A few weeks ago I once again attended the really rather excellent UX Cambridge . In their own words, UX Cambridge is, “A community-driven, practical User Experience conference in the heart of Cambridge”. It’s a great little conference run by UX practitioners, for UX practitioners and is free from the wishy washy, pie in the sky like messages you often get from the bigger UX conferences.
Not only did I share my experiences of Remote UX (check out my UCD from across the Pond slides – A case study in Remote UX presentation if you’re interested in what I had to say) but I also got to attend lots of great talks and workshops. Last year I shared 25 things that I learnt from UX Cambridge . My head must be getting too full of stuff these days because this year I’ve only got 10 for you – It’s like the reader’s digest version, but without the funny little magazine.
For more write-ups, slides and notes from UX Cambridge 2016 take a look at the UX Cambridge 2016 coverage page on Lanyrd .
1. It’s important to acknowledge the bigger problem
Jonathon Colman delivered a keynote talk on Wicked Ambiguity and User Experience . He spoke about the need to acknowledge ambiguity and to accept that whilst we can’t truly solve so called ‘ wicked problems ‘ (like obesity and poverty, you know, the easy stuff) that shouldn’t prevent us from tackling them. A key message was to acknowledge bigger problems, not run away from them. I think this is something that UX is particularly good at. User research often shines a light on a whole bunch of problems and whilst design on its own can rarely solve them, it’s often a good place to start.
2. A diverse team is better at solving difficult problems
Chloe Heath of Modern Human spoke about the importance of having a diverse team. You see it’s been shown that the harder the problem, the more effective a diverse team are at solving it. Design problems generally only come in ‘hard’, ‘super hard’ or ‘wicked’ flavours, so clearly having a diverse team is a big help. One thing I love about UX is the sheer diversity of the people working in the field and clearly this is something that we should continue to encourage.
Now we know why the A team were so damn good!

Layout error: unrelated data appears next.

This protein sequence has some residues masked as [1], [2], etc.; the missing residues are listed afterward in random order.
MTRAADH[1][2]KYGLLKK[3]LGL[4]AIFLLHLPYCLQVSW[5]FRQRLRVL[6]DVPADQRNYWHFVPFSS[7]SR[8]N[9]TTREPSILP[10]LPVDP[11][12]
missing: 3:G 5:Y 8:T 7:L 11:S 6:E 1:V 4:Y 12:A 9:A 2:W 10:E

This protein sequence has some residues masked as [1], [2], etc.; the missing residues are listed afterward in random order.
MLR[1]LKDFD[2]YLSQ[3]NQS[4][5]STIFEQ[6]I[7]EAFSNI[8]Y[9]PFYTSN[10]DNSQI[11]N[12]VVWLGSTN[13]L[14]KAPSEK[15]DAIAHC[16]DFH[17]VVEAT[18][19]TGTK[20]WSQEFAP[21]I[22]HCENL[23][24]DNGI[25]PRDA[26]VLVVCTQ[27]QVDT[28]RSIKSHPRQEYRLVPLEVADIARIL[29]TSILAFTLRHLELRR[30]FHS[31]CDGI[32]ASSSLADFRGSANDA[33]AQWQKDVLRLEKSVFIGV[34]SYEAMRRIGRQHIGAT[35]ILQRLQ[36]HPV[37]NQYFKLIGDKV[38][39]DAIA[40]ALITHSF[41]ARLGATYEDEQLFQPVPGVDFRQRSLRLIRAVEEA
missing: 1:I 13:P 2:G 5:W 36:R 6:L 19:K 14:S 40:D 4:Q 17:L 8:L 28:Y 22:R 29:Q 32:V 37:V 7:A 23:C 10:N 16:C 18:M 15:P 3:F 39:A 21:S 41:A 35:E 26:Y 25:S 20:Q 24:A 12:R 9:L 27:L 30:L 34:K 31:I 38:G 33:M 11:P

3. A good team trusts, and is trusted
Jane Austin (no, not the 18th century writer – the director of design and UX at moo.com ) spoke about the importance of radical trust, both within a team, and within an organisation. Micromanagement never ever results in great design and as anyone who has ever been micro-managed will tell you, it certainly doesn’t result in a healthy team, or organisation. It’s only when designers and design teams are truly empowered that great design can really flourish. Jane also had this great piece of advice – give people a purpose, rather than simply a job. Don’t ask a team to create a design, ask a team to make the world a better place!
4. Roleplay is not only fun, but a great way to explore problems and potential solutions
Tomomi Sayuda and Lynn Chung from Fjord (a design and innovation consultancy) ran an interesting workshop called RolePlay MAKESHOP . The workshop was not only great fun (my team had to enact the pain and misery of an overly complex password policy – not an easy thing to do) but really reinforced the power of roleplay. There is something about physically acting out a scenario that really helps to bring a problem, or indeed a potential solution to life. Roleplay is a great way to get stakeholders to experience a problem, to showcase a potential solution and to build empathy for users. It is also a great team building exercise and something that I’m keen to incorporate into my next design project.
No-one had the heart to tell the design team that their role playing game wasn’t what they had in mind
5. Double diamonds are a designer’s best friend
Quite a few of the talks at this year’s conference referred to the ‘double diamond design process’ – not the latest designer fashion, but a great way to explain at a high level how the UX design process works. For those unfamiliar with the reference (see image below) it relates to the way that a good design process should:
- Expand out to gather user insights and to explore a domain
- Focus and define the specific problems to tackle and user needs to address
- Expand out again to explore possible concepts and designs
- Focus on a best performing design which will ultimately become the chosen solution
The double diamond design process by the UK’s design council
I like the double diamond because it emphasises the importance of gathering lots of user insights at the start of a project and then focusing on the specific problems to tackle. Too often projects are kicked off which tackle the wrong problem, or worse, start with the assumed solution. The double diamond is a great way for stakeholders to get their heads around how the UX design process works. It can also help when it comes to setting expectations for what should happen within a UX design project. If you want to find out more about the double diamond design process take a look at the excellent guide to design methods for developing services from the Design Council .